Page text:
Richter Scale

Kerry’s Rookie Mistake?

Is the Obama Administration grooming John Kerry to be the next U.S. Secretary of State?

Takeaways


  • Kerry committed a big mistake in Kabul when, during his tense talks with Afghan president Hamid Karzai, he didn't secure the resignation of the head of the Afghan Election Commission.

Don't look for Machiavellian, or even Clintonian, subtlety in the machinations of the Obama White House. The Obama team's determination to groom Senator John Kerry of Massachusetts as the next U.S. Secretary of State is already palpable, even though current Secretary of State Hillary Clinton has held power for less than a year.

Kerry, currently chairman of the U.S. Senate’s Foreign Relations Committee, has always wanted to be Secretary of State far more than he wanted to be president. During the transition, he pushed quietly but very hard for the job before President Barack Obama gave it to Senator Clinton of New York instead.

But for a man who regards himself as one of the Senate's most experienced figures on foreign policy, he committed a big mistake in Kabul when, during his tense talks with Afghan president Hamid Karzai, he didn’t secure the resignation of the head of the Afghan Election Commission.

Former Afghan Foreign Minister Abdullah Abdullah pulled out of the projected run-off Sunday, clearing the way for Karzai to start his second term. But the fiasco of the widespread faking of votes in the first and now only round of voting had already been exposed to the Afghan people and the wider world.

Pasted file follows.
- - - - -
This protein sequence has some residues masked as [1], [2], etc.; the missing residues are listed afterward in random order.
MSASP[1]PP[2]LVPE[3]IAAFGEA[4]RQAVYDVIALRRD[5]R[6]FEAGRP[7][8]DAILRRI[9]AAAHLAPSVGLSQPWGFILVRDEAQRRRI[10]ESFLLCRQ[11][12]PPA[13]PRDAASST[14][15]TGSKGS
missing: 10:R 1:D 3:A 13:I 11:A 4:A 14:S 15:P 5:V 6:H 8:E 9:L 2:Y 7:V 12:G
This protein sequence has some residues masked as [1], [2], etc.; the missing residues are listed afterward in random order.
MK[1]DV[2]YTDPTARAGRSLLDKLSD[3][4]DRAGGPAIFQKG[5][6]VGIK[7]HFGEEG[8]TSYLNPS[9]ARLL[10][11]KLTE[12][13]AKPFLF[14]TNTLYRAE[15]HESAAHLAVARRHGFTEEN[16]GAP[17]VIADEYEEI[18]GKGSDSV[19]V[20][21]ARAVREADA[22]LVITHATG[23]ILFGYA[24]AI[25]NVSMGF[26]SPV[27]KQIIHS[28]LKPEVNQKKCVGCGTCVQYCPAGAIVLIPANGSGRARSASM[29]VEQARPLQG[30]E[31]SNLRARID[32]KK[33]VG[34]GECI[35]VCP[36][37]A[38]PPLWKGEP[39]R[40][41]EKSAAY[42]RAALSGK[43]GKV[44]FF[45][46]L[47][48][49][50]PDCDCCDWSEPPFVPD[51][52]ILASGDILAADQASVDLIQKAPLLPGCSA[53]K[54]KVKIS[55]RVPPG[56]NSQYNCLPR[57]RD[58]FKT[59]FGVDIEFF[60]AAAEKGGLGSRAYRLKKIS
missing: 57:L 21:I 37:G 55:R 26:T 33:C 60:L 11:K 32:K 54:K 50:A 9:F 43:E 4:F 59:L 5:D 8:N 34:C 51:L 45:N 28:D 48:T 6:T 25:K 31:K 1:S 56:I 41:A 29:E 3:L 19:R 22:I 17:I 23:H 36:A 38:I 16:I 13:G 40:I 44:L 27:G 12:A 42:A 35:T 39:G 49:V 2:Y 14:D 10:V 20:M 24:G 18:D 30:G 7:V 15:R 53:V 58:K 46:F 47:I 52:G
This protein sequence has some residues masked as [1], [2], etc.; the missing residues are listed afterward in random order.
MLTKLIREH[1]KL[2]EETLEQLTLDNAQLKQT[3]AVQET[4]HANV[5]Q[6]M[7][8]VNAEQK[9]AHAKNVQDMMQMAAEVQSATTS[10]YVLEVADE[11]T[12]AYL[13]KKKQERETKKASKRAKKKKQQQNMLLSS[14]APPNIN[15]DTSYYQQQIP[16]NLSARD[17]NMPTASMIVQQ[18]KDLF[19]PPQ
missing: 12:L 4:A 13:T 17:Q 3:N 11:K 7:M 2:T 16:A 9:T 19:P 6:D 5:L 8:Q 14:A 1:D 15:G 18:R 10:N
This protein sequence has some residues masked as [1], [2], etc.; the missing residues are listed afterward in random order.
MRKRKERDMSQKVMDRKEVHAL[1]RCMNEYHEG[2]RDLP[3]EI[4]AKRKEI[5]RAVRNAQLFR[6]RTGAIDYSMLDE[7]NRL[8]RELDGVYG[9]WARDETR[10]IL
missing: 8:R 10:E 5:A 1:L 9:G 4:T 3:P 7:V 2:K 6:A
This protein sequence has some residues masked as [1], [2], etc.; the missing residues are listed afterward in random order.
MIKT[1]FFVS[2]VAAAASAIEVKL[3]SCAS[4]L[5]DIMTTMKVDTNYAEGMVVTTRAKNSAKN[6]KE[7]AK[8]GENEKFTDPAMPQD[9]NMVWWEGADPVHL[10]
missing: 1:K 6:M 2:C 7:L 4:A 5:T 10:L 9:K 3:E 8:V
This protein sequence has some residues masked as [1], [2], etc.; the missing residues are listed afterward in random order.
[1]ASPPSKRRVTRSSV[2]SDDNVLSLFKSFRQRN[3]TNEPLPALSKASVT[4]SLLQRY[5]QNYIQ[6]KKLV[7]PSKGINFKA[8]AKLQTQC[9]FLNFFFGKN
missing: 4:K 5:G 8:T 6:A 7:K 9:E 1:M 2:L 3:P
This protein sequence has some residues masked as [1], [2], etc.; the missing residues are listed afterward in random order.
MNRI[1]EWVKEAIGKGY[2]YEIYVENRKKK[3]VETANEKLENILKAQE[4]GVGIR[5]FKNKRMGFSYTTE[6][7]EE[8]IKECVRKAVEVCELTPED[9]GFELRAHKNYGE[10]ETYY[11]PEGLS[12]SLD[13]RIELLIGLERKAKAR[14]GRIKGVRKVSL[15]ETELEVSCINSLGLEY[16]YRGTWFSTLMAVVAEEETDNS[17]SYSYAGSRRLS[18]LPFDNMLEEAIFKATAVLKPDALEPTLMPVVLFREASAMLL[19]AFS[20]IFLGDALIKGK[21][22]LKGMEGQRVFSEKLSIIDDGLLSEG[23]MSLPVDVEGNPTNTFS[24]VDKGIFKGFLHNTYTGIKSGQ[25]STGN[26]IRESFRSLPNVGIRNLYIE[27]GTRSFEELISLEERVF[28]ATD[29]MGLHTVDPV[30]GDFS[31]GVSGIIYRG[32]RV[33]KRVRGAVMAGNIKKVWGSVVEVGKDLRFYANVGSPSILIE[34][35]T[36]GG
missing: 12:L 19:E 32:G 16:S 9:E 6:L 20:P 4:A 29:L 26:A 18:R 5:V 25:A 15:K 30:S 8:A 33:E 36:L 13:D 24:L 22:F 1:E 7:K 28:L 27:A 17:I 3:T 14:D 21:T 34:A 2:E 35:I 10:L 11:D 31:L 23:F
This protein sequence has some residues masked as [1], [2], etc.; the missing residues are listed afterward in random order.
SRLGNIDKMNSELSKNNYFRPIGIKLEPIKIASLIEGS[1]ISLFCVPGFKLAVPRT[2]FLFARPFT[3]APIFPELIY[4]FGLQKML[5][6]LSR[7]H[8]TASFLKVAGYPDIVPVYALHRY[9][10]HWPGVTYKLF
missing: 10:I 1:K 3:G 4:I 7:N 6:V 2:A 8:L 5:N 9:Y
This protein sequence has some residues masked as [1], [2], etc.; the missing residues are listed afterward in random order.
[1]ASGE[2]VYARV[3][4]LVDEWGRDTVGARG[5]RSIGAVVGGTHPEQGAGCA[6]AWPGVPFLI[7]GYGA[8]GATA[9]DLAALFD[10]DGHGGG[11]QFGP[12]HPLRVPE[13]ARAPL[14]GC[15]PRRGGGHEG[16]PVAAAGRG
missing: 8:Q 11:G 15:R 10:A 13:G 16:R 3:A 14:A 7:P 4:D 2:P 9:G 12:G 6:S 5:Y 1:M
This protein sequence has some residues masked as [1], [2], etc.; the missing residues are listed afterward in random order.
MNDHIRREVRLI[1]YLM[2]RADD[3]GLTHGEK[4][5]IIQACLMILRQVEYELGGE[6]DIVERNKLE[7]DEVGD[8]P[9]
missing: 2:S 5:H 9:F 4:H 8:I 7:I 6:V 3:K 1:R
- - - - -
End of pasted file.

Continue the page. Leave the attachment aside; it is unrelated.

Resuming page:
Kerry was widely (over-) praised for his apparent success in "persuading" Karzai to accept a run-off vote against Abdullah. But he never called for the resignation of the Election Commission chief, who orchestrated his body's collusion with the Karzai government.

That omission does not necessarily signal the kind of Secretary of State Kerry would be: In the Senate, Kerry amassed an admirable record over the years in probing relentlessly and deeply into key areas of interest. Let us hope he reverts to that familiar pattern of asking the truly vital questions when he engages in admittedly difficult missions.

But it still looks like a rookie oversight that had to be covered up by Secretary of State Clinton's statement that Abdullah’s withdrawal doesn’t imply any illegitimacy of the election outcome.

But now, Karzai looks like he pulled one over U.S. eyes by getting Abdullah to withdraw, and thereby escaping the second-round election campaign he always opposed tooth and nail.

As a result, after Kerry's "diplomatic achievement," the U.S. government still finds itself completely stuck with an illegitimate president as its partner in Kabul.

Or maybe we are underestimating President Obama and Senator Kerry: Maybe that was the outcome they wanted all along — in order to give them the pretext the president will need NOT to approve any big increase in U.S. troop levels in Afghanistan.

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About Stephan Richter

Stephan Richter, from Berlin, is the publisher and editor-in-chief of The Globalist. [Berlin/Germany]

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